This post has been republished via RSS; it originally appeared at: New blog articles in Microsoft Tech Community.
Software developers are perhaps more fortunate than most when it comes to being able to continue to do their day-to-day jobs outside of the traditional office setting. However, many of us are discovering that being good with tech doesn’t necessarily mean we’re also good with the tech that lets us continue to be productive while working remotely. Devs around the world are having to learn the skills and tools needed for remote collaboration—we are all learning together. Read these quick tips and best practices for developing software when you can’t be in the office.
Upgrading your pad
First things first: take some time to reconfigure your remote workspace. Microsoft Partner Program Manager Scott Hanselman offers some great tips and tricks for setting up your home office. He gives advice on the best webcam to use for collaboration, the right way to set up lighting (pro tip: use a ring light), and the best practices for being productive while working remotely. He even offers tips on how to liven up the standard video call with “virtual” cameras.
Given how much time you will be sitting throughout the day, remember to invest in a comfortable chair. Besides a good computer and a good keyboard, it is one of the most essential tools you have. Many developers may want to use this as a justification to get themselves a high-end gaming chair—there’s nothing wrong with that—but remember that even an inexpensive chair can be comfortable and ergonomic. Alternatively, this might be an opportunity to ditch the chair altogether and go with a standing desk solution instead.
Do you have little ones at home who occasionally burst into your office? Do you suddenly have an inordinate amount of time on your hands to engage in tech crafts? Why not build yourself a BusyLight presence indicator to let them know when you are working?
Devs gotta whiteboard
Once you have successfully set up your office, it’s important to know how to use your collaboration tools to their fullest potential. While there are lots of collaboration tools out there, Microsoft Teams is a mature, feature-rich product. Perhaps the greatest benefit of Teams for remote workers is its enterprise-level security. As more and more sensitive communications are being conducted online, it’s important to know that what happens on Teams stays on Teams.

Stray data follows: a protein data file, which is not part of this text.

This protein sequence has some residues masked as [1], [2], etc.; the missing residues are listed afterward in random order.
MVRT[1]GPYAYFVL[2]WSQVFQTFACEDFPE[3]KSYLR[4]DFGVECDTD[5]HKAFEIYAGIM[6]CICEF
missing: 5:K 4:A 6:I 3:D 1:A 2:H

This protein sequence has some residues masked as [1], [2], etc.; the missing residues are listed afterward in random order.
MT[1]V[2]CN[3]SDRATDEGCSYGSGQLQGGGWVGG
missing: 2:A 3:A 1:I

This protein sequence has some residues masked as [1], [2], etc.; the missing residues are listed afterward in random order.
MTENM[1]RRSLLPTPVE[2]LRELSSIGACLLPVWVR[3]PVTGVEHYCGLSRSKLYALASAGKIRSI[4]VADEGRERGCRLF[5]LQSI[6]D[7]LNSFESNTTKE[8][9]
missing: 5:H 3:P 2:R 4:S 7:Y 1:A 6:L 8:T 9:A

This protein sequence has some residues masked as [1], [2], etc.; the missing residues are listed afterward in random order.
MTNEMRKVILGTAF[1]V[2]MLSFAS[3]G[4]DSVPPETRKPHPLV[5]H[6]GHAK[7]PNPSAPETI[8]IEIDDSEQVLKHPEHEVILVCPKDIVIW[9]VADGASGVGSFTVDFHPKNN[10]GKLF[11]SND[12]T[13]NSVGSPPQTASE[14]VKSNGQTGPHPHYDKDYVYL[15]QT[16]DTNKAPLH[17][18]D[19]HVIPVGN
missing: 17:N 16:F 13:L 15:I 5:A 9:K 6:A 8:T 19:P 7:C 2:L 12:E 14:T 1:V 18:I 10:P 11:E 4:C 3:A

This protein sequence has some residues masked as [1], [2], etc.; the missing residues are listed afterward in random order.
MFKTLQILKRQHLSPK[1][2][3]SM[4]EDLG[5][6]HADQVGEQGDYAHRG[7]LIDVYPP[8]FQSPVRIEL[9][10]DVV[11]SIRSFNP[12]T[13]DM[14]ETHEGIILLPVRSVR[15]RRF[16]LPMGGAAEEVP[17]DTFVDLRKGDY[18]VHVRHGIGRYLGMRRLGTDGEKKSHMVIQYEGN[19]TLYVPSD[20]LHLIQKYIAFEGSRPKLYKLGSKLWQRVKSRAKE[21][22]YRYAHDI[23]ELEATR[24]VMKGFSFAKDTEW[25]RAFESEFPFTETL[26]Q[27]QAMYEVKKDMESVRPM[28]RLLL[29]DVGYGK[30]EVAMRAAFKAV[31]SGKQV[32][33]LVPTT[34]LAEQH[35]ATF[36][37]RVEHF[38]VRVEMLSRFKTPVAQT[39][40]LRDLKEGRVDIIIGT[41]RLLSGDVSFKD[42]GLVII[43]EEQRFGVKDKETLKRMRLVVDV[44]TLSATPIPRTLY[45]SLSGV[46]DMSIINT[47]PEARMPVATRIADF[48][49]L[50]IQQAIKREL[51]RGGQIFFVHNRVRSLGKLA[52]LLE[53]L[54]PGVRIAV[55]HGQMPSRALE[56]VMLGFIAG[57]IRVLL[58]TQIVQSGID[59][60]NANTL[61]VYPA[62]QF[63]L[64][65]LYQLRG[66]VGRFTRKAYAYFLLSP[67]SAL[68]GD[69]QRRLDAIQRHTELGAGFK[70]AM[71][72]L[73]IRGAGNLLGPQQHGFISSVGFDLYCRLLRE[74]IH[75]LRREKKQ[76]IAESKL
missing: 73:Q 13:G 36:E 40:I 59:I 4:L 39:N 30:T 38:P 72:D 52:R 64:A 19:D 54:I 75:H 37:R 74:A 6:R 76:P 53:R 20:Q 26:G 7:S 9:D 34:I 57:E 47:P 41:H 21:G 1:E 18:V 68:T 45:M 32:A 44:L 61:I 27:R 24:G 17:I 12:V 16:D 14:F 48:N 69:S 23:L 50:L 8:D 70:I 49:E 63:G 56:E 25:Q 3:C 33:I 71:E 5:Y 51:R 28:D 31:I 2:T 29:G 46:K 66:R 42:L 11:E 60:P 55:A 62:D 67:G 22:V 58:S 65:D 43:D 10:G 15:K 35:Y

Microsoft Teams is constantly updated to make your telework experience better. Responding to a lot of requests, Teams recently added the ability to use a custom background. Teams is also launching a 3x3 video grid very soon, so you can see your whole team at once!
If you are going to use Teams, you might as well do it like a boss. Chris Hoard has written 30 posts in 30 days to help you master this collaboration tool. Here are a few of them:
- Turning the meeting lobby on and off
- Muting or removing other people
- Recording your Teams meeting
- Taking control of the PowerPoint presentation
Sometimes, though, words just aren’t enough. Did you know that 70 percent of communication is non-verbal? For many developers, this non-verbal communication involves regularly scrawling diagrams on a whiteboard. With a broad set of features, Microsoft Whiteboard can help fill that urge you have to wave an Expo marker around in your hand. Microsoft Whiteboard is available for both Windows and Apple devices and allows you to sync up all the connected instances of the whiteboard as you draw. Since seeing is believing, this video helps illustrate the possibilities of the digital board.
Know your tools, know your code
While Microsoft Teams lets you collaborate during meetings and Microsoft Whiteboard helps you share your diagrams and ideas, Visual Studio Live Share is a feature that allows developers to remotely collaborate on code directly from the IDE. Available for Visual Studio or Visual Studio Code, for PC or Mac, Live Share lets you pair-code, pair-debug, call, and chat with your co-developers through your IDE. In this walkthrough video by Jon Chu, you can learn how to use this tool to recreate a collaborative workplace, even when you can’t be there with your team.
But aren’t there things you still have to meet face-to-face for—like job interviews? It turns out that with its code collaboration features, Visual Studio Live Share is also a great tool for doing technical interviews when you aren’t in a position to do the interview in person. It’s one of many tools that could seriously change the way we collaborate.
We hope these lessons from the developers at Microsoft will help you be more productive as you develop your strategies for coding from home. We believe that sharing tips about how we are all succeeding as accidental teleworkers is also the best way to work together. Now we have a request for you: Please share your own tips, recommendations, tool advice, and experiences with coding remotely in the comments below or on Twitter using the hashtag #RemoteDevLife so we can learn from your stories!